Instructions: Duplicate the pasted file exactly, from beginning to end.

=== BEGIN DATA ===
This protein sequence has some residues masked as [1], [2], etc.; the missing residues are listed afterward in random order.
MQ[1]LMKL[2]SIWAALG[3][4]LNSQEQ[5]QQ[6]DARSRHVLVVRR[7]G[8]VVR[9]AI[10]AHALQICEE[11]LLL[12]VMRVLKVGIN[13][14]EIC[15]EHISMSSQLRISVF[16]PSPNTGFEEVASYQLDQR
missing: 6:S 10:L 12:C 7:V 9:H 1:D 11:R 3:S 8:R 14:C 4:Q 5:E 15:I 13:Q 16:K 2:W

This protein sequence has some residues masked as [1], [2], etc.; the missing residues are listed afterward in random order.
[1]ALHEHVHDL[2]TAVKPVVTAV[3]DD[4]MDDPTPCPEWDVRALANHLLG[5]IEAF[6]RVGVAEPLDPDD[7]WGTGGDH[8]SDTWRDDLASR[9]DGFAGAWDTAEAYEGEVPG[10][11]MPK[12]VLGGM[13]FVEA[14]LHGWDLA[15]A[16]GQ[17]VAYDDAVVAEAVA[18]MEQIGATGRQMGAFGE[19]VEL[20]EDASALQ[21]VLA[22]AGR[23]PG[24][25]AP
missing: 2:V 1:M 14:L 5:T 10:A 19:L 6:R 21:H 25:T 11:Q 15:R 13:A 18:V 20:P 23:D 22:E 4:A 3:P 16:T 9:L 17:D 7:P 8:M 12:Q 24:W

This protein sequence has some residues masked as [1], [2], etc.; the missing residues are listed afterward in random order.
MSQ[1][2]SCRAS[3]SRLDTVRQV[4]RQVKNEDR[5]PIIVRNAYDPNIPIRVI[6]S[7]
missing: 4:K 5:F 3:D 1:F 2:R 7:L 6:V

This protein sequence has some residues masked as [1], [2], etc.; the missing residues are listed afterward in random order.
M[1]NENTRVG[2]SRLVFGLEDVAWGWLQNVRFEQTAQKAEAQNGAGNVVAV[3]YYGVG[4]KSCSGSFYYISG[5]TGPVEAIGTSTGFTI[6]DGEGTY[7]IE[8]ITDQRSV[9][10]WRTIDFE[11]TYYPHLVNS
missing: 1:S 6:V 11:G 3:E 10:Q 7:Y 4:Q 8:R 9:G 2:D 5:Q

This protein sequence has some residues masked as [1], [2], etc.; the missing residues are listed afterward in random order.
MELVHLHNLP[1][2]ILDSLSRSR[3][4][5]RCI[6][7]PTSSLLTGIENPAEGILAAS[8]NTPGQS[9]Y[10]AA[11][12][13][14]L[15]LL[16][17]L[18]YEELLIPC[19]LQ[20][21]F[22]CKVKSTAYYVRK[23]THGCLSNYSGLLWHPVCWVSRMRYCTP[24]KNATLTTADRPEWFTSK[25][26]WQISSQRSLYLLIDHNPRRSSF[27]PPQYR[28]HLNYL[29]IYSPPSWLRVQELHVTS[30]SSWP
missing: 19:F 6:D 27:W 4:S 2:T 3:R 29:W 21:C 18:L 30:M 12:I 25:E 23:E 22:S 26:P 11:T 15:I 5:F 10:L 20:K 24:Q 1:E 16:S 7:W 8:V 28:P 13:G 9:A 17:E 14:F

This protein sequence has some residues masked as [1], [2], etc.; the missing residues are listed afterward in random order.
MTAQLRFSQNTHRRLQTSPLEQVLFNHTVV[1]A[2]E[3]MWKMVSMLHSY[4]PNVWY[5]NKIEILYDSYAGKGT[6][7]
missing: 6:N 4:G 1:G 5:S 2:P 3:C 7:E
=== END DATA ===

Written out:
This protein sequence has some residues masked as [1], [2], etc.; the missing residues are listed afterward in random order.
MQ[1]LMKL[2]SIWAALG[3][4]LNSQEQ[5]QQ[6]DARSRHVLVVRR[7]G[8]VVR[9]AI[10]AHALQICEE[11]LLL[12]VMRVLKVGIN[13][14]EIC[15]EHISMSSQLRISVF[16]PSPNTGFEEVASYQLDQR
missing: 6:S 10:L 12:C 7:V 9:H 1:D 11:R 3:S 8:R 14:C 4:Q 5:E 15:I 13:Q 16:K 2:W

This protein sequence has some residues masked as [1], [2], etc.; the missing residues are listed afterward in random order.
[1]ALHEHVHDL[2]TAVKPVVTAV[3]DD[4]MDDPTPCPEWDVRALANHLLG[5]IEAF[6]RVGVAEPLDPDD[7]WGTGGDH[8]SDTWRDDLASR[9]DGFAGAWDTAEAYEGEVPG[10][11]MPK[12]VLGGM[13]FVEA[14]LHGWDLA[15]A[16]GQ[17]VAYDDAVVAEAVA[18]MEQIGATGRQMGAFGE[19]VEL[20]EDASALQ[21]VLA[22]AGR[23]PG[24][25]AP
missing: 2:V 1:M 14:L 5:T 10:A 19:L 6:R 21:H 25:T 11:Q 15:R 13:A 18:V 20:P 23:D 22:E 4:A 3:P 16:T 9:L 17:D 7:P 8:M 12:Q 24:W

This protein sequence has some residues masked as [1], [2], etc.; the missing residues are listed afterward in random order.
MSQ[1][2]SCRAS[3]SRLDTVRQV[4]RQVKNEDR[5]PIIVRNAYDPNIPIRVI[6]S[7]
missing: 4:K 5:F 3:D 1:F 2:R 7:L 6:V

This protein sequence has some residues masked as [1], [2], etc.; the missing residues are listed afterward in random order.
M[1]NENTRVG[2]SRLVFGLEDVAWGWLQNVRFEQTAQKAEAQNGAGNVVAV[3]YYGVG[4]KSCSGSFYYISG[5]TGPVEAIGTSTGFTI[6]DGEGTY[7]IE[8]ITDQRSV[9][10]WRTIDFE[11]TYYPHLVNS
missing: 1:S 6:V 11:G 3:E 10:Q 7:Y 4:Q 8:R 9:G 2:D 5:Q

This protein sequence has some residues masked as [1], [2], etc.; the missing residues are listed afterward in random order.
MELVHLHNLP[1][2]ILDSLSRSR[3][4][5]RCI[6][7]PTSSLLTGIENPAEGILAAS[8]NTPGQS[9]Y[10]AA[11][12][13][14]L[15]LL[16][17]L[18]YEELLIPC[19]LQ[20][21]F[22]CKVKSTAYYVRK[23]THGCLSNYSGLLWHPVCWVSRMRYCTP[24]KNATLTTADRPEWFTSK[25][26]WQISSQRSLYLLIDHNPRRSSF[27]PPQYR[28]HLNYL[29]IYSPPSWLRVQELHVTS[30]SSWP
missing: 19:F 6:D 27:W 4:S 2:T 3:R 29:W 21:C 18:L 30:M 12:I 25:E 23:E 22:S 26:P 11:T 15:I 5:F 10:L 20:K 24:Q 1:E 16:S 7:W 8:V 28:P 13:G 9:A 17:E 14:F

This protein sequence has some residues masked as [1], [2], etc.; the missing residues are listed afterward in random order.
MTAQLRFSQNTHRRLQTSPLEQVLFNHTVV[1]A[2]E[3]MWKMVSMLHSY[4]PNVWY[5]NKIEILYDSYAGKGT[6][7]
missing: 6:N 4:G 1:G 5:S 2:P 3:C 7:E